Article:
ONE is a reigning Commonwealth champion, the other is barely into her teens, yet there is a rare symbiosis between Hannah Miley and Erraid Davies as they prepare to make waves in Glasgow.

Both these swimmers were at the Aberdeen Aquatics Centre yesterday, brimming with excitement and anticipation about what the next few weeks will bring and it was difficult not to be swept along on their tidal force of joy.

Miley needs no introduction, of course, as one of Scotland's greatest-ever performers in the pool, and she was typically bubbly, loquacious and analytical - "I tend to waffle a lot" - while telling us how her preparations were going.

A few feet away, Davies, who was born in Dundee but is now living in Shetland, gazed reverentially at her compatriot and you could almost see the wheels going round in her head. At just 13, she is the youngest-ever competitor in Scotland's Commonwealth Games history, but she lapped up the media attention, took some tips from Miley on the art of unveiling a snappy soundbite, and generally looked as if somebody had handed her the keys to a candy store.

The duo have contrasting expectations, with Miley striving to defend her 400m individual medley title, and para-sport swimmer Davies making her debut at this exalted level in the 100m breaststroke. Yet these differences don't mask their ambition, nor dedication to their jobs.

"I have only got half a hipbone in my left hip," the youngster explained. "I didn't tell some of my classmates I was going to be involved in the Games, but then I carried the baton [at the Queen's Baton Relay in Shetland] and everybody knew what was happening. It has been really good. My mum came down with me to Aberdeen and my aunt and uncle managed to get tickets, so I think there will be lots of support when the Games begin."

Miley, for her part, is continuing to excel on a global stage. The 24-year-old suffered a dodgy few moments in Melbourne at the 2006 festival when she forgot her accreditation pass in the athletes' village and had to break into her room to retrieve it, but there have been no smash-and-grab jobs in the last eight years.

On the contrary, her record speaks volumes about the idiosyncratic fashion in which she and her father and coach, Patrick, have plotted a path from Garioch Aquatics Club in Inverurie to a variety of podiums at Commonwealth, European and World Championships.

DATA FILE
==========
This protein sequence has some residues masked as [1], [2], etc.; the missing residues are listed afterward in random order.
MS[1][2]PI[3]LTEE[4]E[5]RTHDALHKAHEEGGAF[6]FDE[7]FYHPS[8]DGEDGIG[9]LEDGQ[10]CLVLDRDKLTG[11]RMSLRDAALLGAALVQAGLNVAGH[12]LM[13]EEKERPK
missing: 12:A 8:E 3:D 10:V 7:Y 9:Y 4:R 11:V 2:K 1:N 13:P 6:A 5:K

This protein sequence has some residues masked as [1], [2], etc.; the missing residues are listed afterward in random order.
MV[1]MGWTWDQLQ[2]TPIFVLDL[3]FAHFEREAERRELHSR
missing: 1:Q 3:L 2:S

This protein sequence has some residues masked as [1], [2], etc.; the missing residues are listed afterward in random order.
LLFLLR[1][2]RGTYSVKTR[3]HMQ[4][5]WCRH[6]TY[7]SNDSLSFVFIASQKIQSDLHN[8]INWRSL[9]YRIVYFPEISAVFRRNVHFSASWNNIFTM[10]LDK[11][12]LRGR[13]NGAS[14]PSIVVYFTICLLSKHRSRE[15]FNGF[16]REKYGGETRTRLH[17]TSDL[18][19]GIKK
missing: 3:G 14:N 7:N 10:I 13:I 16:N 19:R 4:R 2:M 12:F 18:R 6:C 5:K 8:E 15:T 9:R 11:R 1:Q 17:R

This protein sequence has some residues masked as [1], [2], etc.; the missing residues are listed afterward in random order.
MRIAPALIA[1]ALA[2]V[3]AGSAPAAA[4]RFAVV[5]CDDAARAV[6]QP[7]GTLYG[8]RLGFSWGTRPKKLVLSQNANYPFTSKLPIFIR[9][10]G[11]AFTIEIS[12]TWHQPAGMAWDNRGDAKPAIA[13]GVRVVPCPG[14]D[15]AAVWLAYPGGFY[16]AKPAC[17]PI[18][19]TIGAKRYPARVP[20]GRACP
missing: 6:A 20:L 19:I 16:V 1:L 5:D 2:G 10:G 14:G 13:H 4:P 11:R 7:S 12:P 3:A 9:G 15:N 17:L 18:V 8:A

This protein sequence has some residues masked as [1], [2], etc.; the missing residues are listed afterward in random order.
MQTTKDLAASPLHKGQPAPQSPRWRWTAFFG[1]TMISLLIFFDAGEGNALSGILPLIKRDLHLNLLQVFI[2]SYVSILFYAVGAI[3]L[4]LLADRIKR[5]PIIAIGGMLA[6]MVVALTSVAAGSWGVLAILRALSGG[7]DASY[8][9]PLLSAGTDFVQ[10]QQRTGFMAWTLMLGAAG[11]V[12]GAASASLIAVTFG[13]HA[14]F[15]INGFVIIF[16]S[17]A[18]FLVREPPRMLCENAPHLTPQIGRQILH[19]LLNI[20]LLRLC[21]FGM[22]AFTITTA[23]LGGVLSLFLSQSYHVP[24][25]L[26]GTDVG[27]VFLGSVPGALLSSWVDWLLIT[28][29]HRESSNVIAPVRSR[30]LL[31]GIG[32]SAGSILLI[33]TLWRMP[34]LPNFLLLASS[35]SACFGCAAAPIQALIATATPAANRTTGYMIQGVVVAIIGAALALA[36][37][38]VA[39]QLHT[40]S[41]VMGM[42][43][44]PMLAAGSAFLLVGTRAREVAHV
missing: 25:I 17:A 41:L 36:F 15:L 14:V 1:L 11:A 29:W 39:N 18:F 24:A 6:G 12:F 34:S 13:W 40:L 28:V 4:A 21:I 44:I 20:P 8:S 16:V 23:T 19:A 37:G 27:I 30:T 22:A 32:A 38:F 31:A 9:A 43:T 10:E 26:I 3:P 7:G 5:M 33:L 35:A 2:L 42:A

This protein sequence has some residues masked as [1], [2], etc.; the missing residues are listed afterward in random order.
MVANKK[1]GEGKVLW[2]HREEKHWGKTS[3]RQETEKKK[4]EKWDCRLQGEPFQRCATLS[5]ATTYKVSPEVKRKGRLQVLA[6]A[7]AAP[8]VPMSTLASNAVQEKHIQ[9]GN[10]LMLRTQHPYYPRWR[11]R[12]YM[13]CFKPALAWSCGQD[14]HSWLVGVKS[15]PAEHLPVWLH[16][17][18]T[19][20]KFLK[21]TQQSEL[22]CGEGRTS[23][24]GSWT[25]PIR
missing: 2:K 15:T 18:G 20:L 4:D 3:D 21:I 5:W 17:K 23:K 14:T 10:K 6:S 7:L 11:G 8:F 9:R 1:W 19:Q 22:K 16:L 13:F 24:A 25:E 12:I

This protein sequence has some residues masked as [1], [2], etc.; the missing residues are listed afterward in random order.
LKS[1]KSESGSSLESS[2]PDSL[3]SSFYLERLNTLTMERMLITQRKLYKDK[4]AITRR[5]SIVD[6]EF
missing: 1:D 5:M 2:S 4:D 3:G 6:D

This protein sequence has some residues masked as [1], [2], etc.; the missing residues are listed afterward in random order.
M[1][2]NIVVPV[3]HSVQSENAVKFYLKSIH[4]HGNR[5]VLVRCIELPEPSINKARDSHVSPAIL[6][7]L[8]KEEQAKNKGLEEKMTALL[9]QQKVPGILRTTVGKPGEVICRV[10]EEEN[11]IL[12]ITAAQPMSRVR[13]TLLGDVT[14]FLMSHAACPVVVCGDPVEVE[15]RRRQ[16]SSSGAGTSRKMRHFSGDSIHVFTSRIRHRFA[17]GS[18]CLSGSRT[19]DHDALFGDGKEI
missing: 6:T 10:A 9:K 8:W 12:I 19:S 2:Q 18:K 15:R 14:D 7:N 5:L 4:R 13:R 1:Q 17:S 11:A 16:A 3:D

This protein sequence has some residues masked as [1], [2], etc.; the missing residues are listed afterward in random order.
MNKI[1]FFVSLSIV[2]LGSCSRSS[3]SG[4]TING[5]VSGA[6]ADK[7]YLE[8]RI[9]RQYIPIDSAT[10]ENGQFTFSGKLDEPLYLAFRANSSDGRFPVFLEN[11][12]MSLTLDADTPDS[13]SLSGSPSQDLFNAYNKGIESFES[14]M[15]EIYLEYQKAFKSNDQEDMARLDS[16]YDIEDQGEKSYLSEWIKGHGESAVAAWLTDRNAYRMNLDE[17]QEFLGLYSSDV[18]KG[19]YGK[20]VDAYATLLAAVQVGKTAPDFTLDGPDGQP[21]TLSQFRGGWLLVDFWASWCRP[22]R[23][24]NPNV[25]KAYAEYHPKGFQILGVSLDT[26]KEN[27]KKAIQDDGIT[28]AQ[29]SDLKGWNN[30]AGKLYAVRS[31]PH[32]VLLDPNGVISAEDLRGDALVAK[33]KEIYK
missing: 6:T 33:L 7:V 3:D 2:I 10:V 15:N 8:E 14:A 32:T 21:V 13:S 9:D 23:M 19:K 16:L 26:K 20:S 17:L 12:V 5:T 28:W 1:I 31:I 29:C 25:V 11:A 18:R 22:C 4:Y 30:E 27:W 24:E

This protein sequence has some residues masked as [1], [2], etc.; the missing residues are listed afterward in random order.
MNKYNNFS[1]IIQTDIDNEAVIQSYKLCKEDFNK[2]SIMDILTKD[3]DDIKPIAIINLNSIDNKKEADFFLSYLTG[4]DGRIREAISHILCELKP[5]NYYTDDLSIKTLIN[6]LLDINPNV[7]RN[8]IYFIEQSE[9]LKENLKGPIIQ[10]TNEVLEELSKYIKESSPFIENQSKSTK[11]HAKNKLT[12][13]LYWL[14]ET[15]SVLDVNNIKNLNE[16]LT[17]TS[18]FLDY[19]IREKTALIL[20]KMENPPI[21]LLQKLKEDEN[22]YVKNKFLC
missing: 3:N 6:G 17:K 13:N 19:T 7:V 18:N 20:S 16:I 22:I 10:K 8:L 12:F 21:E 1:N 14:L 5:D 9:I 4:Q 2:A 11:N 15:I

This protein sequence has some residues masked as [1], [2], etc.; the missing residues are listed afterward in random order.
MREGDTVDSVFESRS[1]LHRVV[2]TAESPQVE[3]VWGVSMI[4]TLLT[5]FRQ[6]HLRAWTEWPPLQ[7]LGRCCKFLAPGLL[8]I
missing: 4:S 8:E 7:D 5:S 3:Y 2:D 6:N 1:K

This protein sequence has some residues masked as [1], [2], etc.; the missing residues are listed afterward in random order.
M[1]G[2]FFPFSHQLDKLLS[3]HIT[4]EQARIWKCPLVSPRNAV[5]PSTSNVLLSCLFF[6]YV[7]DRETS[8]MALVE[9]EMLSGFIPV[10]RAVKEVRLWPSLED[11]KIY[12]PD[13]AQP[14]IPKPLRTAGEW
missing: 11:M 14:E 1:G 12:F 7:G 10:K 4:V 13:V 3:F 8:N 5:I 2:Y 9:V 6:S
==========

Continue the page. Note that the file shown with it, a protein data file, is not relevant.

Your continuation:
It hasn't all been plain sailing. There were lachrymose scenes in the aftermath of Miley's displays during the 2012 London Olympics, where she reached finals but missed out on any medals. But, despite her diminutive stature, the 25-year-old is as fragile as a moose and has picked herself up with a flourish and a fistful of fresh honours. For her, age - and it is quite some time since hers was one of the younger names at the top of the world rankings - is merely a number. What counts is that she puts in the requisite graft to succeed.

"For me, this is just another competition, and while I know it will be very special to be at the Games, I am not preparing for it any differently to how I would get ready for a World or European Championships," said Miley, who swims in her specialist 400m on day one of the competition at Tollcross Park, next Thursday.

"That approach helps my nerves and puts thins in perspective. The first half of this season was tough for me, psychologically, and I had to sit down and talk to myself about what was happening.

"It was difficult. The hard work I was putting into training was not being reflected in my results and performances. But if you have been doing this as long as I have, you grow to recognise that swimming can be a very unforgiving sport.

"I am in a good place now, though, and I think I am pretty close to my best. You can feel great one day and rubbish the next, but I am where I want to be a week before the start."

These words apply equally to Davies, a member of the Delting Dolphins club, who has demonstrated a huge appetite for dragging herself out of bed and heading along to the only 25m pool in the Shetland Islands, come rain, snow or darkness.

"I've enjoyed being with the other swimmers in Aberdeen and we will be together all the way through to the Games," said Davies. "I get Saturdays off, but the rest of the time, I do as much as I can [with her coach Lorraine Gifford] and up to nine sessions a week."

Miley has shown the same relish for stakhanovite labour throughout the last decade and is not interested in calling it quits before the Rio Olympics in 2016. She did hint that she would savour passing on her experience to the next generation, particularly now a state-of-the-art aquatics centre has opened near to her roots. But that is in the future. For the moment, her steely gaze is focused purely on repelling any rivals.

"I am expecting to face a stiff challenge from [England's] Aimee Willmott, who was ahead of me in the rankings earlier this year, and I reckon she is one of the closest to me, and there are also a couple of Australian girls who could pose a threat," said Miley.

"But I can't control what they do once we are all in the water. I might do a personal best and it is only good enough for silver or bronze if somebody goes out and smashes six seconds off their previous best time. But that is just the way it is."

Miley does not indulge in bland platitudes. She is as driven now as she was at the 2006 Games and there is no doubt who provides the impetus and vital spark in her life.

"My dad has been a huge influence on me and he has been coaching me throughout my career, so it's good to be able to take him on the journey," said Miley. "It's because of him I am successful and I'll be the first to give him a hug [in Glasgow]."

Hannah and Erraid might be on different rungs of the ladder. But this redoubtable pair clearly share the philosophy that the only way is up.